Deeply Disappointed with the Korean Constitutional Court’s Decision to Uphold the Death Penalty
- 2010.03.19 (16:37:57)
Disappointment over the Ruling of the Korean Constitutional Court's Decision Not to Abolish the Death Penalty
We strongly appeal against the Korean Constitutional Court’s ruling that death penalty does not infringe the Constitution of Korea. Death Penalty is the ultimate denial of human rights, and cruel, inhuman and degrading punishment. Such punishment runs counter the Article 10 of Korean Constitution, ‘All citizens shall be assured of human dignity and worth’.
It is clearly stated in the Provision 2 of Article 37 that ‘the rights and freedoms of citizens can be restricted by laws, but even in cases, no essential aspect of freedom and right shall be violated’. The right to life is one of the fundamental rights which should be protected by the Constitution and the principle has been affirmed by constitutional courts in many countries. Since 1990, Constitutional Courts of Hungary, South Africa, Albania, and Ukraine ruled that their constitutions do not allow deprivation of the right to life, and ruled to abolish death penalty in law. The most recently, Russia decided to extend moratorium on the death penalty and executions, and furthermore recommended complete abolition.
139 out of 197 countries, more than 2/3 of the world have abolished the death penalty in law or practice. Two of three nations are joining death penalty abolitionist each year. Since December 1997, Korea has not carried out executions and the International Society has considered Korea as abolitionist in practice as of December 2007. In this context, the decision today disgraces Korea and damages its reputation which produced the UN Secretary-General and is a member of the UN Human Rights Council.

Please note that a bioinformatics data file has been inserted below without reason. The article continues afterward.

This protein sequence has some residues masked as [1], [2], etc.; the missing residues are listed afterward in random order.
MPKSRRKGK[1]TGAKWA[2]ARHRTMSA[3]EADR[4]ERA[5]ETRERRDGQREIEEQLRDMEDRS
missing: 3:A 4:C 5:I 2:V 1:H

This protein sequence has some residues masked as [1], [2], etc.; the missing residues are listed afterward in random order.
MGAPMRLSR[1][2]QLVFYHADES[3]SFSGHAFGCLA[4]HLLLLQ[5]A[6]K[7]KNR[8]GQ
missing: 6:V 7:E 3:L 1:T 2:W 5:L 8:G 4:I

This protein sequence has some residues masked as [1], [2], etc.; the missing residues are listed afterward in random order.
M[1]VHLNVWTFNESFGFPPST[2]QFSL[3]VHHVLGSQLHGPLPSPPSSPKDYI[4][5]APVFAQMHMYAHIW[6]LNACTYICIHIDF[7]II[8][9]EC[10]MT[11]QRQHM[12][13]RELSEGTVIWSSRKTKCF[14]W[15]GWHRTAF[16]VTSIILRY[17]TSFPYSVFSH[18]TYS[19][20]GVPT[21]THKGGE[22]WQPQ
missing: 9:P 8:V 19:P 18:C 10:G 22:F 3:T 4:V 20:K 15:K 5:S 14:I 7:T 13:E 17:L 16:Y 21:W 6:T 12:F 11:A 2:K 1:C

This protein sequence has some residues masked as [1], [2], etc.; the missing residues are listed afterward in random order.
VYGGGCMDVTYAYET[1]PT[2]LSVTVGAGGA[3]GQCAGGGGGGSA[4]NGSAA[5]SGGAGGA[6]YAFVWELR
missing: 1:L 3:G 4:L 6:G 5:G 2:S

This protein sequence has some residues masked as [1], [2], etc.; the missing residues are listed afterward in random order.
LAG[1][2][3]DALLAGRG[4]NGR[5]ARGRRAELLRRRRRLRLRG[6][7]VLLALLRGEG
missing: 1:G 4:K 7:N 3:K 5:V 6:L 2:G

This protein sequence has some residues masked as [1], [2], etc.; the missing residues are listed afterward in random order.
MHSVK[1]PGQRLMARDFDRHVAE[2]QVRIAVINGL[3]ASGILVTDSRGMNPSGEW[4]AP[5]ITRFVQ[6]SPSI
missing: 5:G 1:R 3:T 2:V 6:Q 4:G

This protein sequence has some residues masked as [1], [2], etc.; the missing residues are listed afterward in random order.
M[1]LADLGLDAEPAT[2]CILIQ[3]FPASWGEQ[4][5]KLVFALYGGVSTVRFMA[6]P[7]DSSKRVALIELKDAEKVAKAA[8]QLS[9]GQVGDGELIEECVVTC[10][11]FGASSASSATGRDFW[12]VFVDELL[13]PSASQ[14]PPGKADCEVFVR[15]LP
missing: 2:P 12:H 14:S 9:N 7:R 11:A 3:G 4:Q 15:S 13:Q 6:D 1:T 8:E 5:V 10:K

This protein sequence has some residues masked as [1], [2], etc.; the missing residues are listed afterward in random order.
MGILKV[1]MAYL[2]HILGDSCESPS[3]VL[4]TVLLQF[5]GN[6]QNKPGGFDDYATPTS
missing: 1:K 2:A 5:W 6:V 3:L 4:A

Even though the Constitutional Court declared that death penalty is constitutional, it does not justify death penalty that is a total denial of the right to life. The Korean government has pledged non-application of the death penalty to the Council of Europe when signing in the Extradition Treaty.
Considering this fact together with the principle of equality stated in the Constitution, this is a promise not to execute any offenders regardless whether arrested in Korea or anywhere else in the world. The decision of the Korean Constitutional Court does not mean resumption of death penalty executions and Korea should retain its direction and position as a virtual abolitionist in practice.
We call on the National Assembly to recall its duty and to be in the front in order to abolish death penalty in law. At the 15th and 16th National Assembly, a special bill was submitted to abolish death penalty for which 175 lawmakers, more than the majority of 17th National Assembly Members agreed and signed, but expired without a proper discussion. The current 18th Assembly has proposed two special bills and they are pending at the Legislation and Judiciary Committee.
Death penalty is a murder executed in the name of law and now it is the time to end this controversy by enacting the abolition of the law. In Korea, there are still 57 convicts who have been sentenced to death and imprisoned in fear. While the issue of the resumption of the death penalty floated above the water during last year, two criminals under sentence of death committed suicide in despair.
We hereby express our deep disappointment over the ruling of the Korean Constitutional Court today. However, we will make more efforts for the Korean government to officially announce moratorium on death penalty executions and for the National Assembly to pass and enforce special bills on the abolition of death penalty.